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Supreme Court permits state court lawsuits against Ford

Supreme Court permits state court lawsuits against Ford
© Greg Nash

The Supreme Court in a unanimous ruling Thursday said Ford Motor Co. can be sued in two state courts for accidents resulting from alleged automobile defects, regardless of where the cars were purchased.

The justices rejected an argument by the Michigan-based automaker that its links to Montana and Minnesota were too weak to justify their being sued in state courts there by victims of crashes involving Ford cars purchased out-of-state.

Justice Elena KaganElena Kagan Distortions in census numbers give a boost to Team Trump Court watchers buzz about Breyer's possible retirement Sotomayor blasts Kavanaugh's decision on juvenile life sentences MORE, writing for the court, said Ford’s extensive effort to market, sell and service its vehicles across the U.S. authorizes Montana and Minnesota courts to review the claims against the auto giant.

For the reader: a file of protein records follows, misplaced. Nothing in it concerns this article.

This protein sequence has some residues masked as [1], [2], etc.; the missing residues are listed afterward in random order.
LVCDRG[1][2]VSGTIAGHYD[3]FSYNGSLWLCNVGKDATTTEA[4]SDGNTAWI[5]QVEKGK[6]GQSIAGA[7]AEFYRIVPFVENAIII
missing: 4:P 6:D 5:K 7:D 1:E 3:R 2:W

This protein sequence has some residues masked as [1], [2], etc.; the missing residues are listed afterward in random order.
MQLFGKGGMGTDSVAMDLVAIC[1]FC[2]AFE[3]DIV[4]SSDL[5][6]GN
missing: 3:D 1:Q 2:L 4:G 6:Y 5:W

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“The connection between the plaintiffs’ claims and Ford’s activities in those States,” she wrote, “is close enough to support specific jurisdiction.”

The 8-0 opinion Thursday affirmed the judgments of the Montana and Minnesota Supreme Courts. Justice Amy Coney BarrettAmy Coney BarrettJudge Judy on expanding Supreme Court: 'It's a dumb idea' Court watchers buzz about Breyer's possible retirement Five hot-button issues Biden didn't mention in his address to Congress MORE did not participate in the case.

The products liability lawsuits arose after accidents involving a 1996 Ford Explorer that killed a Montana driver and a 1994 Ford Crown Victoria that seriously injured a passenger in Minnesota.